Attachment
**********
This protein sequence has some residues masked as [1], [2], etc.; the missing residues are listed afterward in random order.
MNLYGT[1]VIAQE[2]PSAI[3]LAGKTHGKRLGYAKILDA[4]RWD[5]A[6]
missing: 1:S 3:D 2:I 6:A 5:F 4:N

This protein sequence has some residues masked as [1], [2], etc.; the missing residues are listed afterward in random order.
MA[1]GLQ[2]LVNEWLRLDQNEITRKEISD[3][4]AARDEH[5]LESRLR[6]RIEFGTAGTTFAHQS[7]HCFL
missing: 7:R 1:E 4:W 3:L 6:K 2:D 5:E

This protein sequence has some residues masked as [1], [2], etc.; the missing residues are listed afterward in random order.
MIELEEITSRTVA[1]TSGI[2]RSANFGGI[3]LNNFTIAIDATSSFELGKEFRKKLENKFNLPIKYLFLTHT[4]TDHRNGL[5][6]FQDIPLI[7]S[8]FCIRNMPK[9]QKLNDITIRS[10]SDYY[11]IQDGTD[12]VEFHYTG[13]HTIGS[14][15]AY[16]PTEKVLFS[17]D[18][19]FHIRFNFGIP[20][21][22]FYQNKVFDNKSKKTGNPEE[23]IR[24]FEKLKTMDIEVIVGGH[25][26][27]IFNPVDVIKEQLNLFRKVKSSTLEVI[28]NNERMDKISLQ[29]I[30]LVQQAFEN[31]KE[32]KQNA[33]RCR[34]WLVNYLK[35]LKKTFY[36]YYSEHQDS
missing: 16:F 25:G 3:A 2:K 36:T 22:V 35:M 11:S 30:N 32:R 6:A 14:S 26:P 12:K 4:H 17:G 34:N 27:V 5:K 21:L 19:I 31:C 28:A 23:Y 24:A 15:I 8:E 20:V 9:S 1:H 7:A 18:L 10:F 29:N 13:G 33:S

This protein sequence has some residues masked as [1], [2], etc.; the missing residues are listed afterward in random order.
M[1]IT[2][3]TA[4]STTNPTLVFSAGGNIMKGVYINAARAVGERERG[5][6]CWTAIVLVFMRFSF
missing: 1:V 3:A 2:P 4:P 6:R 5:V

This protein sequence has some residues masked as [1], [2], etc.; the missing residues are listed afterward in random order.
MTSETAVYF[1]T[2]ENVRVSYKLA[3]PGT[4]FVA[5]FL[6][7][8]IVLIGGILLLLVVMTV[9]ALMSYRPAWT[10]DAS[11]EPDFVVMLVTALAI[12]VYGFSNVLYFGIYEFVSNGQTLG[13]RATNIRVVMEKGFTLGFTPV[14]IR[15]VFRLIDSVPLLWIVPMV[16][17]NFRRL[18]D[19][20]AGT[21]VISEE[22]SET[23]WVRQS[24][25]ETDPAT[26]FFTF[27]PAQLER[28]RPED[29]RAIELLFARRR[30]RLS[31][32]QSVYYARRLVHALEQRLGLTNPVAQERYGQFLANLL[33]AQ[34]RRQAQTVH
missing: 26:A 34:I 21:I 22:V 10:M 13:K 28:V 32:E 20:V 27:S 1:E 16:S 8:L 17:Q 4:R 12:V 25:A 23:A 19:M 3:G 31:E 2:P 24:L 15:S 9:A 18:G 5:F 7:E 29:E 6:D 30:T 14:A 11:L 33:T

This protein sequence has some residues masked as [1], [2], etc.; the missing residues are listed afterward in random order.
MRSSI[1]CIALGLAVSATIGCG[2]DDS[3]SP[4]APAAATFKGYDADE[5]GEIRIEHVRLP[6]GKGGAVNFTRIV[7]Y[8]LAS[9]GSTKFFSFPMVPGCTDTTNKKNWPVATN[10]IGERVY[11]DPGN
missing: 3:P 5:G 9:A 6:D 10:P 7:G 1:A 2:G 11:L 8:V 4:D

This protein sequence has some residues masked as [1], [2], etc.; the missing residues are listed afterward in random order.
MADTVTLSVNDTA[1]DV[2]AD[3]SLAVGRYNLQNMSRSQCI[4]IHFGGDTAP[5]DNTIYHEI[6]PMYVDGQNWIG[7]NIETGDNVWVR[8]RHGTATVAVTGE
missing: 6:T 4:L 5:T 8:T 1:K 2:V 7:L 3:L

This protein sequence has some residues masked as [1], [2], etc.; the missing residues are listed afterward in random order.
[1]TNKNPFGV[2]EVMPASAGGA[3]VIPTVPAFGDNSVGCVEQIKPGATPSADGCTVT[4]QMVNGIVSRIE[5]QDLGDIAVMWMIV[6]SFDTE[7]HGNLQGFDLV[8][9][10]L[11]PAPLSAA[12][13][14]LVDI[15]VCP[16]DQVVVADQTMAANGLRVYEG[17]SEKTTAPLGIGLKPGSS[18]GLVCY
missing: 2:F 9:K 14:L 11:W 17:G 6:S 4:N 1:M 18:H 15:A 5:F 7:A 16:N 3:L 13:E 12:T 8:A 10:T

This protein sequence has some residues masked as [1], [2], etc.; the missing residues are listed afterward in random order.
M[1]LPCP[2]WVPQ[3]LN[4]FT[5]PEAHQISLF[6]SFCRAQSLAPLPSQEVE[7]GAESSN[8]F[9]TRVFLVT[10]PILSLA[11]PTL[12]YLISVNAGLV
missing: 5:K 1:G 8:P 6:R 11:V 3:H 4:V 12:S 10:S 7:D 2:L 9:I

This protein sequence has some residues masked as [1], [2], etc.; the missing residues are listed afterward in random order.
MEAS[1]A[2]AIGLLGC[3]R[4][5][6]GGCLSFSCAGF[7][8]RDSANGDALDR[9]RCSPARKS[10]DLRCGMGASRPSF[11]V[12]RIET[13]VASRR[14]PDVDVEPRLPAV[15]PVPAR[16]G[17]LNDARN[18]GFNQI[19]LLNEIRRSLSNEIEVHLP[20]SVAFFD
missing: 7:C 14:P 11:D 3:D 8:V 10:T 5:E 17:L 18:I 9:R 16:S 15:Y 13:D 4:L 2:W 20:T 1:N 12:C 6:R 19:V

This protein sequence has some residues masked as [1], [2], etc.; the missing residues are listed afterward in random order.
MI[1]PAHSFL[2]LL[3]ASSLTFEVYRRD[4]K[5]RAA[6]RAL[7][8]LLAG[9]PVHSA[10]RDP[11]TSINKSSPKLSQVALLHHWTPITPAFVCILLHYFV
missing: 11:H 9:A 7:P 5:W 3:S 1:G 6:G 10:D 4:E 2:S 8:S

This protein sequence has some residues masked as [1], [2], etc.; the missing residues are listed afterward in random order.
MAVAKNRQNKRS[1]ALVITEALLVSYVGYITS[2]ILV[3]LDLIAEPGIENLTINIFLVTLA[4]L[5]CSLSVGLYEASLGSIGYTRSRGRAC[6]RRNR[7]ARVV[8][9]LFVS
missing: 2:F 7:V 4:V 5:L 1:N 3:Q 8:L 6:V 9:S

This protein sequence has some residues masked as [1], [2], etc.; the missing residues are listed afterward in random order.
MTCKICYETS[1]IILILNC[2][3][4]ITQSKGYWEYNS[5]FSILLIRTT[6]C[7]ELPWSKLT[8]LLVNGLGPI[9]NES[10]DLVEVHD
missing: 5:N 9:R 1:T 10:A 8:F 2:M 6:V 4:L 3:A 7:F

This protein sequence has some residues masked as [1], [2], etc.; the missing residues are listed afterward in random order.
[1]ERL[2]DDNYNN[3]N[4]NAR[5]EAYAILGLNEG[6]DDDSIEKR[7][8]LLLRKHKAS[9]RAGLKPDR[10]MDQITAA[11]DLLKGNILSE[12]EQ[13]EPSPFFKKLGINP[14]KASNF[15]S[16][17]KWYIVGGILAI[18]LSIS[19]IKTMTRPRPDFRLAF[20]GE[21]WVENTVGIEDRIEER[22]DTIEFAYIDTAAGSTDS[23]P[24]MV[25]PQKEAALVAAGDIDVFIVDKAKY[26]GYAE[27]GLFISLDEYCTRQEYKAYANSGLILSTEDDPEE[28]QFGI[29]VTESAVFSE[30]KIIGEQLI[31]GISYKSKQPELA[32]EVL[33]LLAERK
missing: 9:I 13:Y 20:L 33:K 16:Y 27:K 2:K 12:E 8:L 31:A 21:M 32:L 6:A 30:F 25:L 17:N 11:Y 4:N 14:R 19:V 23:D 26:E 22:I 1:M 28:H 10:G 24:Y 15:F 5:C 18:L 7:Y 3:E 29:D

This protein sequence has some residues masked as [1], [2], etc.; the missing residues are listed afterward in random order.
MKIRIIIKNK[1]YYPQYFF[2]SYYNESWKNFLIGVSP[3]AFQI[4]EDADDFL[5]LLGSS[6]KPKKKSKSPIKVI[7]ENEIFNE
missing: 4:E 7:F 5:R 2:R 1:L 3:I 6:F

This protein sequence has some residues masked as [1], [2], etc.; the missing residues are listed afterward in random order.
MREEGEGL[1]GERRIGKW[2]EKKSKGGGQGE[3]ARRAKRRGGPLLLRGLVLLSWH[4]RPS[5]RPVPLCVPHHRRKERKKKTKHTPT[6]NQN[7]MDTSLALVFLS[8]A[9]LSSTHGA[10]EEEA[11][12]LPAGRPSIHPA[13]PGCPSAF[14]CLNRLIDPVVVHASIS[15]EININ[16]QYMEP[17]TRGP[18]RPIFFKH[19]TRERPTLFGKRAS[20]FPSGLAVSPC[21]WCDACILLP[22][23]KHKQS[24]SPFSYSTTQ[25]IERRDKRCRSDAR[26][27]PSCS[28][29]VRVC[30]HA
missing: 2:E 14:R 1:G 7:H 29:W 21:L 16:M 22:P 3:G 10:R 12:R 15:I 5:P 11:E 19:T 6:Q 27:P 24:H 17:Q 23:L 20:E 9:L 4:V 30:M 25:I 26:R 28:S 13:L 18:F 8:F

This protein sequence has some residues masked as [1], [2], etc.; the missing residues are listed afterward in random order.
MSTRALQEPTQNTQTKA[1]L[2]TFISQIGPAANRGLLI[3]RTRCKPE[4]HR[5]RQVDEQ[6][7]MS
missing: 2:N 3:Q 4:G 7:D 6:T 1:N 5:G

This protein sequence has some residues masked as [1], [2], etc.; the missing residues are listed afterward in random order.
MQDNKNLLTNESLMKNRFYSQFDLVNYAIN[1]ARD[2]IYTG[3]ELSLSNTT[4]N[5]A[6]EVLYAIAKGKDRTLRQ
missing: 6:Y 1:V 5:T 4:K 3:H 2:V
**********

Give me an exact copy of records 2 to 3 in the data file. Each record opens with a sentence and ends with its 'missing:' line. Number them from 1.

This protein sequence has some residues masked as [1], [2], etc.; the missing residues are listed afterward in random order.
MA[1]GLQ[2]LVNEWLRLDQNEITRKEISD[3][4]AARDEH[5]LESRLR[6]RIEFGTAGTTFAHQS[7]HCFL
missing: 7:R 1:E 4:W 3:L 6:K 2:D 5:E

This protein sequence has some residues masked as [1], [2], etc.; the missing residues are listed afterward in random order.
MIELEEITSRTVA[1]TSGI[2]RSANFGGI[3]LNNFTIAIDATSSFELGKEFRKKLENKFNLPIKYLFLTHT[4]TDHRNGL[5][6]FQDIPLI[7]S[8]FCIRNMPK[9]QKLNDITIRS[10]SDYY[11]IQDGTD[12]VEFHYTG[13]HTIGS[14][15]AY[16]PTEKVLFS[17]D[18][19]FHIRFNFGIP[20][21][22]FYQNKVFDNKSKKTGNPEE[23]IR[24]FEKLKTMDIEVIVGGH[25][26][27]IFNPVDVIKEQLNLFRKVKSSTLEVI[28]NNERMDKISLQ[29]I[30]LVQQAFEN[31]KE[32]KQNA[33]RCR[34]WLVNYLK[35]LKKTFY[36]YYSEHQDS
missing: 16:F 25:G 3:A 2:K 36:T 22:V 35:M 11:S 30:N 32:R 6:A 14:S 26:P 12:K 4:H 17:G 34:N 27:V 5:K 21:L 19:I 31:C 28:A 23:Y 24:A 15:I 8:E 20:V 9:S 1:H 7:A 18:L 10:F 29:N 13:G 33:S